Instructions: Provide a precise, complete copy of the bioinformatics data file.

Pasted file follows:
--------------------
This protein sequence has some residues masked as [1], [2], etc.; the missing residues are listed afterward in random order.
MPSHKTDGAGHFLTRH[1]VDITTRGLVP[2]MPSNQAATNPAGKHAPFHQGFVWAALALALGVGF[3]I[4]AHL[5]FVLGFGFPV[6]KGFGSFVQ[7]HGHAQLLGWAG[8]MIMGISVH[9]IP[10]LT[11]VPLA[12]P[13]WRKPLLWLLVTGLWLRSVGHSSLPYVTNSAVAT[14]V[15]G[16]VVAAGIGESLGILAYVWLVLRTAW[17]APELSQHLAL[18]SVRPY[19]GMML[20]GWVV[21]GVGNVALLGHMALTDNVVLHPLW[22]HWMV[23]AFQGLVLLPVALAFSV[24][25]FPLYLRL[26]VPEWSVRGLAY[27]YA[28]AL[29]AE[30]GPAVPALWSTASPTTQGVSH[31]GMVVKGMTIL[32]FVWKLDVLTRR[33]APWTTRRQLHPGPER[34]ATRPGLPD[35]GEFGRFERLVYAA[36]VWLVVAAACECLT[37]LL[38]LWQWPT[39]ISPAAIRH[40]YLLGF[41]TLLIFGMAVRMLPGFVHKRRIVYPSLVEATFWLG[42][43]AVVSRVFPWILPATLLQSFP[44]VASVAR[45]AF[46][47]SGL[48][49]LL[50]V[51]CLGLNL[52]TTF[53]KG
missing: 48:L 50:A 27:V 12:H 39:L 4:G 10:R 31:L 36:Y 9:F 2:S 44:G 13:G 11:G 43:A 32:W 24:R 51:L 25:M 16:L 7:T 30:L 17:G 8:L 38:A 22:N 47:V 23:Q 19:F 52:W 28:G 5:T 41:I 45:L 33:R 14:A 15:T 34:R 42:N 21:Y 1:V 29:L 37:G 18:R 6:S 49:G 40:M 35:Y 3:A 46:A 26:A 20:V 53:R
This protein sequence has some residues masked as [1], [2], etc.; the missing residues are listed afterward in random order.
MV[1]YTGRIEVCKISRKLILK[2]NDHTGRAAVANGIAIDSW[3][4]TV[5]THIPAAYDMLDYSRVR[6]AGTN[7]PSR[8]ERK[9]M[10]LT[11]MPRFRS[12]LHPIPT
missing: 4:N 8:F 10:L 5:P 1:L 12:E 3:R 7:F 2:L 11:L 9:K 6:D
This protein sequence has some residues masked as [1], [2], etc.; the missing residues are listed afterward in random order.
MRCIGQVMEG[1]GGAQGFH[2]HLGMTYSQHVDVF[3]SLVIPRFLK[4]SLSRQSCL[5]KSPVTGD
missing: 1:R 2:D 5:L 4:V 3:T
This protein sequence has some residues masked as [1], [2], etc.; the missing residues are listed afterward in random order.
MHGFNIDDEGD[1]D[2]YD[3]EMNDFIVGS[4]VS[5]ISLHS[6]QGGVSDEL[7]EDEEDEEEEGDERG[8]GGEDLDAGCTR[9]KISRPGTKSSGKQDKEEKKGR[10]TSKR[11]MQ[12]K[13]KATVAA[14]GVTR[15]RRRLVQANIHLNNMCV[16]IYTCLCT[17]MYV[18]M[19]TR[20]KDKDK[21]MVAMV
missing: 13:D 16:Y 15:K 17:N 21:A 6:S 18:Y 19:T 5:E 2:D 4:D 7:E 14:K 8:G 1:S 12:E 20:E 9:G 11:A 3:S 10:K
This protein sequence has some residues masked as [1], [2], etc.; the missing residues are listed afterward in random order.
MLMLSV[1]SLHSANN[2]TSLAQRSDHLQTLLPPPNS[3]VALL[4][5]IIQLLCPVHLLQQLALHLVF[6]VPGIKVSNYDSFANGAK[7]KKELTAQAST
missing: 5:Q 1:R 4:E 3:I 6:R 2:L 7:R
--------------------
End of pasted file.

This protein sequence has some residues masked as [1], [2], etc.; the missing residues are listed afterward in random order.
MPSHKTDGAGHFLTRH[1]VDITTRGLVP[2]MPSNQAATNPAGKHAPFHQGFVWAALALALGVGF[3]I[4]AHL[5]FVLGFGFPV[6]KGFGSFVQ[7]HGHAQLLGWAG[8]MIMGISVH[9]IP[10]LT[11]VPLA[12]P[13]WRKPLLWLLVTGLWLRSVGHSSLPYVTNSAVAT[14]V[15]G[16]VVAAGIGESLGILAYVWLVLRTAW[17]APELSQHLAL[18]SVRPY[19]GMML[20]GWVV[21]GVGNVALLGHMALTDNVVLHPLW[22]HWMV[23]AFQGLVLLPVALAFSV[24][25]FPLYLRL[26]VPEWSVRGLAY[27]YA[28]AL[29]AE[30]GPAVPALWSTASPTTQGVSH[31]GMVVKGMTIL[32]FVWKLDVLTRR[33]APWTTRRQLHPGPER[34]ATRPGLPD[35]GEFGRFERLVYAA[36]VWLVVAAACECLT[37]LL[38]LWQWPT[39]ISPAAIRH[40]YLLGF[41]TLLIFGMAVRMLPGFVHKRRIVYPSLVEATFWLG[42][43]AVVSRVFPWILPATLLQSFP[44]VASVAR[45]AF[46][47]SGL[48][49]LL[50]V[51]CLGLNL[52]TTF[53]KG
missing: 48:L 50:A 27:V 12:H 39:L 4:G 10:R 31:L 36:Y 9:F 2:S 44:G 13:G 11:G 43:A 32:W 24:R 51:L 25:M 16:L 7:T 30:L 17:G 8:L 38:A 22:N 47:V 23:Q 19:F 52:W 28:G 5:T 41:I 45:L 33:R 14:A 15:T 34:R 42:N 21:Y 1:V 29:L 37:G 18:R 6:S 49:G 40:M 35:Y 3:A 46:A 26:A 20:V 53:R
This protein sequence has some residues masked as [1], [2], etc.; the missing residues are listed afterward in random order.
MV[1]YTGRIEVCKISRKLILK[2]NDHTGRAAVANGIAIDSW[3][4]TV[5]THIPAAYDMLDYSRVR[6]AGTN[7]PSR[8]ERK[9]M[10]LT[11]MPRFRS[12]LHPIPT
missing: 4:N 8:F 10:L 5:P 1:L 12:E 3:R 7:F 2:L 11:L 9:K 6:D
This protein sequence has some residues masked as [1], [2], etc.; the missing residues are listed afterward in random order.
MRCIGQVMEG[1]GGAQGFH[2]HLGMTYSQHVDVF[3]SLVIPRFLK[4]SLSRQSCL[5]KSPVTGD
missing: 1:R 2:D 5:L 4:V 3:T
This protein sequence has some residues masked as [1], [2], etc.; the missing residues are listed afterward in random order.
MHGFNIDDEGD[1]D[2]YD[3]EMNDFIVGS[4]VS[5]ISLHS[6]QGGVSDEL[7]EDEEDEEEEGDERG[8]GGEDLDAGCTR[9]KISRPGTKSSGKQDKEEKKGR[10]TSKR[11]MQ[12]K[13]KATVAA[14]GVTR[15]RRRLVQANIHLNNMCV[16]IYTCLCT[17]MYV[18]M[19]TR[20]KDKDK[21]MVAMV
missing: 13:D 16:Y 15:K 17:N 21:A 6:S 18:Y 19:T 5:E 2:D 4:D 7:E 14:K 8:G 1:S 12:E 20:E 9:G 11:A 3:S 10:K
This protein sequence has some residues masked as [1], [2], etc.; the missing residues are listed afterward in random order.
MLMLSV[1]SLHSANN[2]TSLAQRSDHLQTLLPPPNS[3]VALL[4][5]IIQLLCPVHLLQQLALHLVF[6]VPGIKVSNYDSFANGAK[7]KKELTAQAST
missing: 5:Q 1:R 4:E 3:I 6:R 2:L 7:R